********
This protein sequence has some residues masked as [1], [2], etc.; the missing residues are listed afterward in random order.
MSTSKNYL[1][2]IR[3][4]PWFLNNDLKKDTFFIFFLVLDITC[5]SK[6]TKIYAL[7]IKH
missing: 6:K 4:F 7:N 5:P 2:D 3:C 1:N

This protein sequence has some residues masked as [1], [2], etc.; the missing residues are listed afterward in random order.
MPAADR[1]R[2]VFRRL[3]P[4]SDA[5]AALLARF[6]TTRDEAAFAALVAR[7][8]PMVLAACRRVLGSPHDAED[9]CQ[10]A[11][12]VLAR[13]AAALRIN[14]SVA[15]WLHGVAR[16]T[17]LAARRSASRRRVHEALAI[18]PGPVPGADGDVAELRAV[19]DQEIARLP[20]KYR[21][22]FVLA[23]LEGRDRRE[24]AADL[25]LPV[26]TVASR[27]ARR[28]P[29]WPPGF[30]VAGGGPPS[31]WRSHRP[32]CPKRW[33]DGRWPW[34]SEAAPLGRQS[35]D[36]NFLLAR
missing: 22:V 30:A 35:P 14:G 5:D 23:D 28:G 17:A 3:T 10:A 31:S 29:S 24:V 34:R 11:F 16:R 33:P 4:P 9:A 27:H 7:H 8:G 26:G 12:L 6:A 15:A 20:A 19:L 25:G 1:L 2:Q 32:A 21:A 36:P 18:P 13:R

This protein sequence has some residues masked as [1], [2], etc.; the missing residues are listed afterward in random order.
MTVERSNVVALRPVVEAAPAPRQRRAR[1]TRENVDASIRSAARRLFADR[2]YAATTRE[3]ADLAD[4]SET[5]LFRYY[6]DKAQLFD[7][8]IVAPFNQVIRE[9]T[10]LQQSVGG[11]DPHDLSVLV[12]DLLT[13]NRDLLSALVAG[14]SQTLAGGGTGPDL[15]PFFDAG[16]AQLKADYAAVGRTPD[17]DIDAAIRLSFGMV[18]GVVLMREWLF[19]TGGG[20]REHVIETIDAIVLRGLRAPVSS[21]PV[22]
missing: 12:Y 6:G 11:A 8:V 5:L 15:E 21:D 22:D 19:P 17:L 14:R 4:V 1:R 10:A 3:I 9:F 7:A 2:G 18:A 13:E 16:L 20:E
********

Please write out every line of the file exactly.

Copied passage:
This protein sequence has some residues masked as [1], [2], etc.; the missing residues are listed afterward in random order.
MSTSKNYL[1][2]IR[3][4]PWFLNNDLKKDTFFIFFLVLDITC[5]SK[6]TKIYAL[7]IKH
missing: 6:K 4:F 7:N 5:P 2:D 3:C 1:N

This protein sequence has some residues masked as [1], [2], etc.; the missing residues are listed afterward in random order.
MPAADR[1]R[2]VFRRL[3]P[4]SDA[5]AALLARF[6]TTRDEAAFAALVAR[7][8]PMVLAACRRVLGSPHDAED[9]CQ[10]A[11][12]VLAR[13]AAALRIN[14]SVA[15]WLHGVAR[16]T[17]LAARRSASRRRVHEALAI[18]PGPVPGADGDVAELRAV[19]DQEIARLP[20]KYR[21][22]FVLA[23]LEGRDRRE[24]AADL[25]LPV[26]TVASR[27]ARR[28]P[29]WPPGF[30]VAGGGPPS[31]WRSHRP[32]CPKRW[33]DGRWPW[34]SEAAPLGRQS[35]D[36]NFLLAR
missing: 22:V 30:A 35:P 14:G 5:D 23:D 28:G 17:A 3:T 10:A 31:S 29:S 24:V 34:R 11:F 16:R 33:P 4:P 9:A 27:H 7:H 8:G 26:G 12:L 6:A 15:A 20:A 19:L 25:G 1:L 2:Q 32:A 21:A 36:P 18:P 13:R

This protein sequence has some residues masked as [1], [2], etc.; the missing residues are listed afterward in random order.
MTVERSNVVALRPVVEAAPAPRQRRAR[1]TRENVDASIRSAARRLFADR[2]YAATTRE[3]ADLAD[4]SET[5]LFRYY[6]DKAQLFD[7][8]IVAPFNQVIRE[9]T[10]LQQSVGG[11]DPHDLSVLV[12]DLLT[13]NRDLLSALVAG[14]SQTLAGGGTGPDL[15]PFFDAG[16]AQLKADYAAVGRTPD[17]DIDAAIRLSFGMV[18]GVVLMREWLF[19]TGGG[20]REHVIETIDAIVLRGLRAPVSS[21]PV[22]
missing: 12:Y 6:G 11:A 8:V 5:L 15:E 21:D 22:D 19:P 17:L 14:R 4:V 1:R 10:A 3:I 9:F 7:A 2:G 18:A 13:E 16:L 20:E